Web browsing and Internet usage on mobile devices is booming, reports AdMob, a San Mateo, Calif.-based mobile advertising startup that tracks data across various mobile devices, applications and browsers. In its September 2009 Mobile Metrics report, the company found that of the top 10 devices in the U.S., five had touchscreens, six had Wi-Fi capabilities and six had their own application stores. And they are, as AdMob notes, “responsible for a much higher percentage of mobile usage than their share of handsets sold.”
The startup’s data shows that in September, 42 percent of requests in the U.S. were made from Wi-Fi capable devices. Meanwhile, 18 percent of actual U.S. requests were made over a Wi-Fi connection compared to only 5 percent in September 2008. The presence of the iPod touch and iPhone are the primary drivers behind this growth. In both the U.S. and the UK, those two devices helped bolster the web usage, AdMob data shows.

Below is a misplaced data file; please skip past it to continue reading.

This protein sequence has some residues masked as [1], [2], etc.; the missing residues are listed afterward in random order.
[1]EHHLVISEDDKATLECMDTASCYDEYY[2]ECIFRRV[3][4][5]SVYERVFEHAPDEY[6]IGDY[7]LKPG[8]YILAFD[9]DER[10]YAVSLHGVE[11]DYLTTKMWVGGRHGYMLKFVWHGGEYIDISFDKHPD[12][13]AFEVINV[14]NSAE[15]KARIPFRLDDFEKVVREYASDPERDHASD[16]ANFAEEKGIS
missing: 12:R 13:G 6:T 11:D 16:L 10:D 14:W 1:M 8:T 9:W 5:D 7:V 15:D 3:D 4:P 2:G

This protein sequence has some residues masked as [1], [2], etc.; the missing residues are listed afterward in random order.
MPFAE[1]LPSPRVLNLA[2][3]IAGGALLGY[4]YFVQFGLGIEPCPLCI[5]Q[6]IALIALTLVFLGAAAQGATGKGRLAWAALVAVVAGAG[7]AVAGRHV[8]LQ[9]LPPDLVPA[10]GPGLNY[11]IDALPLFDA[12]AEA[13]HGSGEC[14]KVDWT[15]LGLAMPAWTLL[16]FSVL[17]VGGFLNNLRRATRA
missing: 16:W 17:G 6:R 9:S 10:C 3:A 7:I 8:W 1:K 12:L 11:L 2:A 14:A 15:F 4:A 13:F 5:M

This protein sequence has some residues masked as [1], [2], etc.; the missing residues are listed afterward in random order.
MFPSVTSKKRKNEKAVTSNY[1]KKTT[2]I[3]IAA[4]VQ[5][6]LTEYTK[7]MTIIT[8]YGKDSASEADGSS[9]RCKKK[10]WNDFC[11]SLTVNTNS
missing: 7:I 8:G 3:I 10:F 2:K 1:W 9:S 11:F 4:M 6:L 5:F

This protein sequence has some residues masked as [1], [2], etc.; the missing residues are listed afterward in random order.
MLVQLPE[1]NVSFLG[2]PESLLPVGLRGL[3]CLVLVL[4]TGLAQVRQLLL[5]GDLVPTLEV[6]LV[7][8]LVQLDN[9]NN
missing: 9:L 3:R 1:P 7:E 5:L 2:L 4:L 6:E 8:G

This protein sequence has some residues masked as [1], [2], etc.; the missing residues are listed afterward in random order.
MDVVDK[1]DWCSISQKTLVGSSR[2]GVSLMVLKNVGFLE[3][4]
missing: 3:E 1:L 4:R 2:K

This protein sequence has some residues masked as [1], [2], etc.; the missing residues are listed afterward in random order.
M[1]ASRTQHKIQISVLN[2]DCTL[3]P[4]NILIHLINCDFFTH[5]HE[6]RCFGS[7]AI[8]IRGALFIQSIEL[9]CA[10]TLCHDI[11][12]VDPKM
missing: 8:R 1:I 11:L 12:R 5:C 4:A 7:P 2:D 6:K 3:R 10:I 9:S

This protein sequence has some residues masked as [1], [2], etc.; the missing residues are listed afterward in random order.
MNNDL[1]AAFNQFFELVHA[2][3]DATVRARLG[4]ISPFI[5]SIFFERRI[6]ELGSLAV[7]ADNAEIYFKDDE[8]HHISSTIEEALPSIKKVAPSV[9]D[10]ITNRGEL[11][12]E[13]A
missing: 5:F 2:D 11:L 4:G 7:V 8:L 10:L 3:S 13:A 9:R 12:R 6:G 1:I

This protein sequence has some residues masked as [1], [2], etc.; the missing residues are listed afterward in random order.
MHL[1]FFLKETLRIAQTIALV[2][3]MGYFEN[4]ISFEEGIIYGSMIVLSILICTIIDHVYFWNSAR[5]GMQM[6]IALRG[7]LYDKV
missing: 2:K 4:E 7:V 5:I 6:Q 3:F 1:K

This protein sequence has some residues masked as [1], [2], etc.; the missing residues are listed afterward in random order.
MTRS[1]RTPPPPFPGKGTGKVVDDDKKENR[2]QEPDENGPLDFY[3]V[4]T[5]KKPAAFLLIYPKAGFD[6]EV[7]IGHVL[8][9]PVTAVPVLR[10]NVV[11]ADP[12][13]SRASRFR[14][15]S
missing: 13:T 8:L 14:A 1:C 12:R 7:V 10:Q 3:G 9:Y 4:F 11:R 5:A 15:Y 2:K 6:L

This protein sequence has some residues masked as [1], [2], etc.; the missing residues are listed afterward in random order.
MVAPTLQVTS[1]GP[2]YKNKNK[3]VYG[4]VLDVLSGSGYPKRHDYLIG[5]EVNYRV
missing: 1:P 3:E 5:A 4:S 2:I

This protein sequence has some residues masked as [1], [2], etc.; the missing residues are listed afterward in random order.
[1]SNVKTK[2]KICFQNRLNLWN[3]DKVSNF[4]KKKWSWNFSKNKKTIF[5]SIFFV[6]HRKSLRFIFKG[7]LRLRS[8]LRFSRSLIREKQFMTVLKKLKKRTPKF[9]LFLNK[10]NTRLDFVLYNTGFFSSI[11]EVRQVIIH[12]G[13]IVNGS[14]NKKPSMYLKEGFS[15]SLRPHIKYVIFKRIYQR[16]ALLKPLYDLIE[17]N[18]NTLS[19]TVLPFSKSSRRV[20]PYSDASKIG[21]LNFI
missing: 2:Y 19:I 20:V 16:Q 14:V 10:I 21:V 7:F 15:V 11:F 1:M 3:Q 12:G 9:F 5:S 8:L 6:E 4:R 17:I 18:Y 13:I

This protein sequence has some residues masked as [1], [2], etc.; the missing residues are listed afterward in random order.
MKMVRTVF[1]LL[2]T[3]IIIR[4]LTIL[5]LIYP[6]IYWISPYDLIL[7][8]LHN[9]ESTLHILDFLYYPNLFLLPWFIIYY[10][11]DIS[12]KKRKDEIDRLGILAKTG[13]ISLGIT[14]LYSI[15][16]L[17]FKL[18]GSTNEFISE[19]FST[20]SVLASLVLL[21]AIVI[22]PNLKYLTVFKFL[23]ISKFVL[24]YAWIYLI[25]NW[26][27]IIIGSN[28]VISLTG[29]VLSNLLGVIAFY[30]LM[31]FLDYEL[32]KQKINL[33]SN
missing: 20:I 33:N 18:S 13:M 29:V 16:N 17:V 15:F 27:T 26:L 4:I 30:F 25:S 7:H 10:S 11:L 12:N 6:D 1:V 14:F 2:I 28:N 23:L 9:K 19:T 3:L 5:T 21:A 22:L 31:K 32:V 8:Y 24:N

More interestingly, smartphones running on the Android operating system (OS) accounted for 17 percent of smartphone traffic in AdMob’s network in the U.S. in September, up from 13 percent in August. I suspect this number is only going to continue to go up as more and more Android devices come to market. Verizon earlier this week launched its Droid phone, which is likely to be a big driver of mobile web traffic in coming months.